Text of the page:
A Study of Trainee Attitude and Satisfaction between E-Learning Training versus Traditional Training

A Study of Trainee Attitude and Satisfaction between E-Learning Training versus Traditional Training

Nancy Hairston (Youth Bridge, USA) and Fredrick Muyia Nafukho (Texas A&M University, USA)
DOI: 10.4018/978-1-4666-8170-5.ch008

Abstract

The purpose of this chapter is to analyze the relationship between change in attitude toward computers and overall course satisfaction of participants. Of the 262 randomly selected participants, 64% completed the study. Data were collected using questionnaires and course satisfaction rating survey. Results of the study indicated that there was a statistically significant difference in overall course satisfaction between the e-learning group (the treatment group) and the traditional group (control group). The traditional group was more satisfied with their course than the treatment group on the general program construct and the overall course satisfaction index. Results of the t-tests indicated that overall the e-learning group liked computers more than the traditional group prior to treatment and remained with this attitude after treatment. The control group had a statistically significant change in attitude toward computers after the treatment to reflect a less favorable attitude toward computers after the treatment.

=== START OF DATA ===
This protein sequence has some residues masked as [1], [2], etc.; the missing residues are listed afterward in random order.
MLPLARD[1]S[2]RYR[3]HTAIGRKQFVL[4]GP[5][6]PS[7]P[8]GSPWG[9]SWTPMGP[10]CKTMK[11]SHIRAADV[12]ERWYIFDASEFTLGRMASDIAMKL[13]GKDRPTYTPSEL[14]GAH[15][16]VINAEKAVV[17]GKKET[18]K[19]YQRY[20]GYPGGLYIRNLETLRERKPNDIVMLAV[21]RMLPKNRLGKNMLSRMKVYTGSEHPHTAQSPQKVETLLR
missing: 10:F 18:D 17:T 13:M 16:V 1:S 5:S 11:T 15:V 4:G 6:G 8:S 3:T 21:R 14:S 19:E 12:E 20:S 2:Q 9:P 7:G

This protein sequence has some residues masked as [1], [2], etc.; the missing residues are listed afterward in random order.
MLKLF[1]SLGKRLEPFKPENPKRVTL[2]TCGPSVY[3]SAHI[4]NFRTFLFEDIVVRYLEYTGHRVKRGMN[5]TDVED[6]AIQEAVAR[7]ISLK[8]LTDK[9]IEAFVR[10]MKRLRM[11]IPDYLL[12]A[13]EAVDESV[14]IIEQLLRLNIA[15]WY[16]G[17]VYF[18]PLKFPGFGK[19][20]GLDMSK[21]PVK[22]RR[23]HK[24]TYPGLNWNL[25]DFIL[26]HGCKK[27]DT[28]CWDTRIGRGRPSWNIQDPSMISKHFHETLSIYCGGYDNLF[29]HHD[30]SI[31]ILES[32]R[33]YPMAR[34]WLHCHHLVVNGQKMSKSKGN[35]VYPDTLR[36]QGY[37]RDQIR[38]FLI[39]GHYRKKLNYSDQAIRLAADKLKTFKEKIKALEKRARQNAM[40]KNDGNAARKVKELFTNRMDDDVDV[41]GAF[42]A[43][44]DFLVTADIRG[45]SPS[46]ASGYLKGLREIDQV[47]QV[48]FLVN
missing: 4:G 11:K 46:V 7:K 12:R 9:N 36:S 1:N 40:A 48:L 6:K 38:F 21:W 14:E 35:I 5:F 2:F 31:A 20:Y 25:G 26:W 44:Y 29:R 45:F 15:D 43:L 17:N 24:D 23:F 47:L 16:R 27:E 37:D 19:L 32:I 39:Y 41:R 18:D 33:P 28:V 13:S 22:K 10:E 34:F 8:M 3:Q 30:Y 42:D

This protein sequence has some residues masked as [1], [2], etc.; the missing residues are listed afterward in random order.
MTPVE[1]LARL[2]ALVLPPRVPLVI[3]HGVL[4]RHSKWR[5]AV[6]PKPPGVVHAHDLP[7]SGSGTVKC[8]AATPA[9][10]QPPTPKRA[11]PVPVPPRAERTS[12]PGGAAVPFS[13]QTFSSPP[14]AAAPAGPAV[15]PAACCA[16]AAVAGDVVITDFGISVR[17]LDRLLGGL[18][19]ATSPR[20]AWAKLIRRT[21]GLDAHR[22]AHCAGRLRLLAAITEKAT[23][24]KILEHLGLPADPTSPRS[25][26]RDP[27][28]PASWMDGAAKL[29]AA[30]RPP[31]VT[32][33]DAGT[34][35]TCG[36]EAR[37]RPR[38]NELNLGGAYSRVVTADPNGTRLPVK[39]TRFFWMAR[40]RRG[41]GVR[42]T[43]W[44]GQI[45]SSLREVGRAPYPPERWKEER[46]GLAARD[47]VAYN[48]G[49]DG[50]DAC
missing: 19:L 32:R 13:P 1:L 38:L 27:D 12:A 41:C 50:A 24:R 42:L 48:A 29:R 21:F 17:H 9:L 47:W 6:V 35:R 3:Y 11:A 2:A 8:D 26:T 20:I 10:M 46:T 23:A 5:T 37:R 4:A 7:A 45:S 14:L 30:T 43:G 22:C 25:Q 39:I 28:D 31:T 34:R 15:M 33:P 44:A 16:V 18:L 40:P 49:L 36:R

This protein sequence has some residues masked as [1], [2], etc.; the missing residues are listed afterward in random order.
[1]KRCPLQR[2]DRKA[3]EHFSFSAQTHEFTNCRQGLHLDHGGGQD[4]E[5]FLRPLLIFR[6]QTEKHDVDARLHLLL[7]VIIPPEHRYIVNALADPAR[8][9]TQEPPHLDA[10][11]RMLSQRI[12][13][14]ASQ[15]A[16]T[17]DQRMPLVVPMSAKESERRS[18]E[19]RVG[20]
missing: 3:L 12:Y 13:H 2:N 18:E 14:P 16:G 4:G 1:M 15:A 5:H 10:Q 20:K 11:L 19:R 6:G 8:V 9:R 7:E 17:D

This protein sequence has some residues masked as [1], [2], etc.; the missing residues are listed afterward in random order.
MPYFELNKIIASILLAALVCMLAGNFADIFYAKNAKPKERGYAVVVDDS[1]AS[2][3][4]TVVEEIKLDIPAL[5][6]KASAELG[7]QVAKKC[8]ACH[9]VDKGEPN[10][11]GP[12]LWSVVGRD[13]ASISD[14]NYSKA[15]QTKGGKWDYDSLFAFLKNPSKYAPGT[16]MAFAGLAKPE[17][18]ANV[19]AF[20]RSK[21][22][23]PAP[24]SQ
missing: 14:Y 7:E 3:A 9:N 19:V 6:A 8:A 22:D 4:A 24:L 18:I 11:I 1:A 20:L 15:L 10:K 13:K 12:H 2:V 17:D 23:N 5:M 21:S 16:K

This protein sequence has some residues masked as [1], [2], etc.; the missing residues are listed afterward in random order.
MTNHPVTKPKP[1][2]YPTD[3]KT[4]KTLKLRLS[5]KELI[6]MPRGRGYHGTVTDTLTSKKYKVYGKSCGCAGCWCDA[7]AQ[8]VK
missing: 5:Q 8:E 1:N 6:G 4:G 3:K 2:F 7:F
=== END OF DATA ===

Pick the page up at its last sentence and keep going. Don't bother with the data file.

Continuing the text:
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Statement Of Problem And Purpose Of The Study

It has been noted in the past that limited empirical research examining the satisfaction of e-learning courses among adult learners or their attitudes toward computer technology (NCREL Policy Issues, 2002; Piccoli, Ahmad, & Ives, 2001). Negative attitudes toward computers and with instructional innovation in education and training may compromise satisfaction with e-learning and become a huge barrier to the successful implementation of e-learning initiatives (Irvin, 2003). The primary purpose of this study was to determine the relationship of trainee attitude toward computers and their overall course satisfaction.

Key Terms in this Chapter

Attitude: State of mind.

Face-To-Face Traditional Classroom: Students and instructor meet in the same physical location. For all course contact hours.

E-Learning: The delivery of a learning opportunity by electronic means such as a computer or other electronic device such as iPads and smart phones.

Distance Education: The process of delivering learning opportunities to learners at a time or place, or in a format that separates the instructor from the learner.

Technology Based Instruction: Instructional technique that uses technology such as a computer, Internet, iPad, Smart Phones and other electronic or digital products or systems in its delivery.

Learning Style: Different approaches or ways of learning that include visual, auditory and tactual.

Distance Learning: Improved capabilities in knowledge or behaviors as a result of mediated experiences, which are constrained by time or distance ( Miller & King 2003 ).

Learning Strategies: Instructional techniques that students use to comprehend and study more effectively.

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